Patients should form a care team to ensure complete care is provided upon receiving a breast cancer diagnosis. Whether it is through emotional support or medical procedures, establishing a team that can help a patient’s treatment and recovery journey from all angles is essential in the process. Members of this team can include:
- Primary care doctor
- Plastic surgeon
- Patient navigator
This team of individuals can provide quality care, whether it be through counseling or medical procedures, along with the comfort that patients will need during a critical time in their lives. If a patient must undergo a double mastectomy to prevent the cancer from spreading, post-cancer treatment such as breast reconstruction surgery may be necessary and may require another doctor and specialist. Depending on the severity of the prognosis, a team of palliative care or spiritual support providers may be needed throughout the process to help support both patients and their families.
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Do Not Go On The Internet
Do not go on the Internet. I mean it. Stop searching right now because this will only fuel the fear, anxiety, and sadness youre already experiencing. And, so much of the information thats out there is utter crap. I know the urge to research is strong, but for right now, trust me, the Internet isnt your friend or your doctor. Instead of trolling around online, ask your doctor or nurse navigator for resources and support groups to help you process your diagnosis in a reasonable way. Ill also list several websites below that I found helpful as I went through treatment.
Risk Factors For Breast Cancer
There are several risk factors that increase your chances of getting breast cancer. However, having any of these doesnt mean you will definitely develop the disease.
Some risk factors cant be avoided, such as family history. You can change other risk factors, such as quitting smoking, if you smoke. Risk factors for breast cancer include:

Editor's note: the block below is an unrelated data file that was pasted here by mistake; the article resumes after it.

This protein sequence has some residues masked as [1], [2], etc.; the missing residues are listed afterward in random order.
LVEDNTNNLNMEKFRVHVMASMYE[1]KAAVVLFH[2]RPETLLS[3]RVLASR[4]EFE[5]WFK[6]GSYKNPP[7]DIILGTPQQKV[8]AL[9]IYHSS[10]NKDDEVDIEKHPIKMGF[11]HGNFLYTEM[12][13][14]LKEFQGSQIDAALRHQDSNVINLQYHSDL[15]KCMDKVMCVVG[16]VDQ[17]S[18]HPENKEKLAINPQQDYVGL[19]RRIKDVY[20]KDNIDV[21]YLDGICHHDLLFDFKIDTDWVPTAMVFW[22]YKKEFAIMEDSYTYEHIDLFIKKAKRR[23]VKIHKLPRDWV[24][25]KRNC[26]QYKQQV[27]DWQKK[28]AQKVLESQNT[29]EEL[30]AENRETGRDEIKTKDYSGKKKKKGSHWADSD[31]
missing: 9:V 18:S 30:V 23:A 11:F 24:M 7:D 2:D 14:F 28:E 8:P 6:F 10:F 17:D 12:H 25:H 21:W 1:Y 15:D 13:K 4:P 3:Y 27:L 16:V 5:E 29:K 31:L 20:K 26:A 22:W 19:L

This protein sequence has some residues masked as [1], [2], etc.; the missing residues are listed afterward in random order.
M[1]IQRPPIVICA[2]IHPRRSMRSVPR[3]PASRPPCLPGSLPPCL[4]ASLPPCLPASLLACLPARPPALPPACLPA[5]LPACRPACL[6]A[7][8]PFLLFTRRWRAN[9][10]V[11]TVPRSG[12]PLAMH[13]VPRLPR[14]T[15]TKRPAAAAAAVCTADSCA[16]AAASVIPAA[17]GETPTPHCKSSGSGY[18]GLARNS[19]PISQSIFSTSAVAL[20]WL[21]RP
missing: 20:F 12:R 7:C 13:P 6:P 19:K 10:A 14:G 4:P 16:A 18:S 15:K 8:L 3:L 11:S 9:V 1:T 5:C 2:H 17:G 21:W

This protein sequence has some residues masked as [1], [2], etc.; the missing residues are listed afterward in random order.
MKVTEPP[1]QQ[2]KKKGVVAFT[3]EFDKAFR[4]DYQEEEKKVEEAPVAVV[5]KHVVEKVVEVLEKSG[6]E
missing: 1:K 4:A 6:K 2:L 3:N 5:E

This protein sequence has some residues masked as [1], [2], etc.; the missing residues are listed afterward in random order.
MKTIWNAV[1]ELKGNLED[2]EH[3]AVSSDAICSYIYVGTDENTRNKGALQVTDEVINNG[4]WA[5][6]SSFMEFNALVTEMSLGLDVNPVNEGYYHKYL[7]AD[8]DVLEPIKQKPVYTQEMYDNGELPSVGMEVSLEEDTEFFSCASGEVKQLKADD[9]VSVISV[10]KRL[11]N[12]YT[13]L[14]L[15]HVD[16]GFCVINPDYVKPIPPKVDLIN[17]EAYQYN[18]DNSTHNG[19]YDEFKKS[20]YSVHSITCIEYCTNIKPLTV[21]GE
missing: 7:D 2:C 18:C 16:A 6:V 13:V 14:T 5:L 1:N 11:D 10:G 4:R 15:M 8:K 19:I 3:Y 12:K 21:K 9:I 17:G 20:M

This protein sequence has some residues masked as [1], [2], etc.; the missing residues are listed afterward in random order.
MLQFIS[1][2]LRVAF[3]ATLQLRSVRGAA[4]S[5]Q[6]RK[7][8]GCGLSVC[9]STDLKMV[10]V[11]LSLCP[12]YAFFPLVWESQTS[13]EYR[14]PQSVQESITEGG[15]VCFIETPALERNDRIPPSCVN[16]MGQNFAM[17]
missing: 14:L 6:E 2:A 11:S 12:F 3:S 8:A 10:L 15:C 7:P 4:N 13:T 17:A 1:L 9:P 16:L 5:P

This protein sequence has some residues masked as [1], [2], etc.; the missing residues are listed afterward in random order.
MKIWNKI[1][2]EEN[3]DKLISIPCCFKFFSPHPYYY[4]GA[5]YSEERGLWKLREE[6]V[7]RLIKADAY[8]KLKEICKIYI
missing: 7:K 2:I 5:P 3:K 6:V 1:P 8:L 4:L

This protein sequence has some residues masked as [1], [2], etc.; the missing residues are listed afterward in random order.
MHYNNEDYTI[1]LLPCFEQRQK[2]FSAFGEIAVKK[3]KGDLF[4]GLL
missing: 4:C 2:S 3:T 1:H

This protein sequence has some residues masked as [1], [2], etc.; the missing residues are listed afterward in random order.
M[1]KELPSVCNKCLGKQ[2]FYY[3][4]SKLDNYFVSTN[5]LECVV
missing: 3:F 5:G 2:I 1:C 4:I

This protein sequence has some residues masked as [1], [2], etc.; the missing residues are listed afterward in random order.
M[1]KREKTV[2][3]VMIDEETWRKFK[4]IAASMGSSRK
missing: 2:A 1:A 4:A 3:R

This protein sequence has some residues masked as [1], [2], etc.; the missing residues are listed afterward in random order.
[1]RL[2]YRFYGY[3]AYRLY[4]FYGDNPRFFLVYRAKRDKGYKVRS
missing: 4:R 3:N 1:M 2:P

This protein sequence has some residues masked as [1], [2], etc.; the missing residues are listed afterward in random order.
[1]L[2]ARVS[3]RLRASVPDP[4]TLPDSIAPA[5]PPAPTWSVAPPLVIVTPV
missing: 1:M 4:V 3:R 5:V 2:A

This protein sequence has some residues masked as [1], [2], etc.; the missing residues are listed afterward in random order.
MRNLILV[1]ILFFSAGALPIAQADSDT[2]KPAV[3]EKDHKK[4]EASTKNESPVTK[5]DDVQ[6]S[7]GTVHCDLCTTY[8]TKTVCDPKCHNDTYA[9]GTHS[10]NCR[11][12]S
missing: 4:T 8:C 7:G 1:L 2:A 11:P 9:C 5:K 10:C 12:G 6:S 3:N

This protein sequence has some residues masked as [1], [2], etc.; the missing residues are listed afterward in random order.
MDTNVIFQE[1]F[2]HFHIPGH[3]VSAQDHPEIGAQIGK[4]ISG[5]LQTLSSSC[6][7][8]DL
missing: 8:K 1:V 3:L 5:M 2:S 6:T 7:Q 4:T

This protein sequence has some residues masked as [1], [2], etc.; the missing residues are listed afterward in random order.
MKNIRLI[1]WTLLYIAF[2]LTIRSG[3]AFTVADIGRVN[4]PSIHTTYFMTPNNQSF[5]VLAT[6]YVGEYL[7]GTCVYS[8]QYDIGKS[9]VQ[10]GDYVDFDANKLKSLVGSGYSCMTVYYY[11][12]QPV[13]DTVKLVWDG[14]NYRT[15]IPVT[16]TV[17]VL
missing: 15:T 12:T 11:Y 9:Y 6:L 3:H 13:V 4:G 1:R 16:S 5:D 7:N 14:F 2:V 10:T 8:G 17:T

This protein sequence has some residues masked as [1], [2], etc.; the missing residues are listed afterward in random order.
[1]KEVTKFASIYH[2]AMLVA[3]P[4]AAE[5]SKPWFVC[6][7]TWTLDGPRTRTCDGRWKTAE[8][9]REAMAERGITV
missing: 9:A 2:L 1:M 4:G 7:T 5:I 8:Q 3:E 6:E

- Age. Your risk for developing breast cancer increases as you age. Most invasive breast cancers are found in women over age 55 years.
- Drinking alcohol. Alcohol use disorder raises your risk.
- Having dense breast tissue. Dense breast tissue makes mammograms hard to read. It also increases your risk for breast cancer.
- Gender. White women are
While there are risk factors you cant control, following a healthy lifestyle, getting regular screenings, and taking any preventive measures your doctor recommends can help reduce your risk for developing breast cancer.
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Does A Benign Breast Condition Mean That I Have A Higher Risk Of Getting Breast Cancer
Benign breast conditions rarely increase your risk of breast cancer. Some women have biopsies that show a condition called hyperplasia . This condition increases your risk only slightly.
When the biopsy shows hyperplasia and abnormal cells, which is a condition called atypical hyperplasia, your risk of breast cancer increases somewhat more. Atypical hyperplasia occurs in about 5% of benign breast biopsies.
Second Opinions For Breast Cancer
Detecting breast cancer can be a complicated process, so health professionals always encourage patients to undergo different tests and get a second opinion prior to beginning any treatment to ensure an accurate diagnosis. Breast tumors and other abnormalities aren’t always cancerous, so breast imaging tests, like mammograms and breast MRI’s, examine deep breast tissue and are necessary to properly diagnose cancer. A second opinion can also help patients determine the best path for treatment, as different specialists can provide different insights for treatment options. Patients should keep records of all visits and diagnoses to maintain evidence for a malpractice lawsuit if a misdiagnosis occurs.
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What Is Breast Cancer
Cells in the body normally divide only when new cells are needed. Sometimes, cells in a part of the body grow and divide out of control, which creates a mass of tissue called a tumor. If the cells that are growing out of control are normal cells, the tumor is called benign. If, however, the cells that are growing out of control are abnormal and don’t function like the body’s normal cells, the tumor is called malignant .
Cancers are named after the part of the body from which they originate. Breast cancer originates in the breast tissue. Like other cancers, breast cancer can invade and grow into the tissue surrounding the breast. It can also travel to other parts of the body and form new tumors, a process called metastasis.